Parsis are descended from a minority of the Gujarat ethnic group in India that traces their ancestry back to Persia (Iran) and they adhere to the Zoroastrian religion. Historically, they were one of the first group of Indians to settle in Hong Kong, prospering as traders, merchants, and opium shippers and as such the group now occupies a secure economic status. The number of Parsis remain relatively small; a 2002 survey counted less than 200 individuals, up from 80–90 individuals in 1952, which has led them to establish stronger ties with the larger Indian community in Hong Kong.


Further information: Indians in Hong Kong

Other Indian groups in Hong Kong include Tamils, Marathi people, and Malayali people Malayali Association of HK.


The South Asians of Hong Kong are usually multilingual, with many attaining trilingual fluency or more. Most are fluent in both English and a mother tongue (such as Sindhi, Gujarati or Punjabi), and many are fluent in Hindi, and/or Urdu as well. In addition, some may also study Sanskrit, Arabic or (for the Parsis) Avestan for religious reasons. The command of Cantonese is more variable; one 2006 survey of South Asian parents with children attending school in Hong Kong showed that more than 80% were illiterate in Chinese, while 60% could not speak Cantonese at all.[15]

Hongkongers of South Asian origin[edit]

((M.M.KHAN of Hong Kong Police Force))

See also[edit]


  1. ^ a b "Thematic Report: Ethnic Minorities" (PDF). Publications and Products of the 2006 Population By-census. Census and Statistics Department, Hong Kong (xvi). 28 December 2007. Retrieved 23 January 2008. 
  2. ^ a b Reuters TV, 4 February 1997, retrieved 28 May 2011  Missing or empty |title= (help)
  3. ^ a b "Britain considers offering citizenship to HK ethnic minorities". Radio Australia. 31 March 2009. Retrieved 28 May 2011. 
  4. ^ Deane, Daniela (1 July 1993), "Hong Kong Minorities Fear Their Stateless Future", The Washington Post, retrieved 28 May 2011 
  5. ^ Vidyadharan, Aravind (1996), "Indians anxious about Chinese takeover of Hong Kong", Rediff News, retrieved 28 May 2011 
  6. ^ The Lord Avebury; Tameem Ebrahim (6 December 2004). "Citizenship Denied: The stateless British children of Hong Kong" (PDF). Retrieved 28 May 2011. 
  7. ^ a b Claudia Mo; Secretary for Security Lai Tung-kwok (12 December 2012). "LCQ2: Applications for naturalisation as Chinese nationals". Legislative Council of Hong Kong. Retrieved 9 April 2013. ; the statistical tables may be found in the two annexes linked in the right sidebar
  8. ^ Explanations of some questions by the Standing Committee of the National People's Congress concerning the implementation of the Nationality Law of the PRC in the HKSAR.Immigration Department.
  9. ^ Shamdasani, Ravina (2 December 2002). "HK-born to Indian parents, but Vekha is now Chinese; Nationality and a passport granted to girl in the first case of its kind". South China Morning Post. Retrieved 28 May 2011.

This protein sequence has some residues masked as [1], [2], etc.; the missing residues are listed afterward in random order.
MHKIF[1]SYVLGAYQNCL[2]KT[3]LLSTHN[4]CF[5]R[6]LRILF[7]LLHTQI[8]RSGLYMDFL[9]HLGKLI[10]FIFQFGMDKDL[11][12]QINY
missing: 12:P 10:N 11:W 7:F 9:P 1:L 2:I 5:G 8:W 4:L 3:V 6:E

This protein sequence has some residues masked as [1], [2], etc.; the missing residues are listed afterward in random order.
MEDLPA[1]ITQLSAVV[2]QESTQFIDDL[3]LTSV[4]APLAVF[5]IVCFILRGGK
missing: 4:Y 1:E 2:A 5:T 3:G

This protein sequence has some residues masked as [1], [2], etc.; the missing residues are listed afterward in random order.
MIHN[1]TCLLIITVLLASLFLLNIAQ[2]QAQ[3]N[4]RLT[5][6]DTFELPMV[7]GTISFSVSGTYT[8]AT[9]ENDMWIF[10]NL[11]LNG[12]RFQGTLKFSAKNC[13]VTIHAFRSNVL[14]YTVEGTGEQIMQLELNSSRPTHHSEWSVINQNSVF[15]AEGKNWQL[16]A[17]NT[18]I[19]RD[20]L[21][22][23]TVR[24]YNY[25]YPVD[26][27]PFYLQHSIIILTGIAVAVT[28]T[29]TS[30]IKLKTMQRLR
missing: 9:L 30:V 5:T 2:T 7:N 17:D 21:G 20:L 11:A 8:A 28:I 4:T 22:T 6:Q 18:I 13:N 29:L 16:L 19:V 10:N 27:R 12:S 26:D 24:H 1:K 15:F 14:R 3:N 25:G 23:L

10. ^ Shamdasani, Ravina (15 December 2002). "First Hong Kong Pakistani gets Chinese nationality". South China Morning Post. Retrieved 28 May 2011. 
  11. ^ "香港仔巴漢申特區護照被拒 (Aberdeen Pakistani man's application for SAR passport refused)". Ming Pao. 14 August 2012. Retrieved 14 August 2012. 
  12. ^ Weiss, Anita M. (July 1991). "South Asian Muslims in Hong Kong: Creation of a 'Local Boy' Identity". Modern Asian Studies. 25 (3): 417–53. doi:10.1017/S0026749X00013895. 
  13. ^ Ina Baghdiantz McCabe, Gelina Harlaftis, Iōanna Pepelasē Minoglou (2005). Diaspora Entrepreneurial Networks: Four Centuries of History. Berg Publishers. p. 256. ISBN 1-85973-880-X. 
  14. ^ Carol R. Ember, Melvin Ember, Ian A. Skoggard (2004). Encyclopedia of Diasporas: Immigrant and Refugee Cultures Around the World. Springer. p. 511. ISBN 0-306-48321-1. 
  15. ^ "社工﹕南亞裔家長遇語言問題 學校「你死你賤」缺支援". Ming Pao. 24 July 2006. Retrieved 11 December 2006. [dead link]

Further reading[edit]

  • Champa Detaramani and Graham Lock (2003). "Multilingualism in Decline: Language Repertoire, Use and Shift in Two Hong Kong Indian Communities". Journal of Multilingual and Multicultural Development. 24 (4): 249–273. doi:10.1080/01434630308666501.  [1]
  • Caroline Plüss (2005). "Constructing Globalized Ethnicity: Migrants from India in Hong Kong". International Sociology. 20 (2): 201–224. doi:10.1177/0268580905052369.  [2]
  • Weiss, Anita M. (July 1991). "South Asian Muslims in Hong Kong: Creation of a 'Local Boy' Identity". Modern Asian Studies. 25 (3): 417–453. doi:10.1017/S0026749X00013895. 
  • White, Barbara-Sue (1994). Turbans and Traders: Hong Kong's Indian Communities. Hong Kong: Oxford University Press. ISBN 9780195852875. 

External links[edit]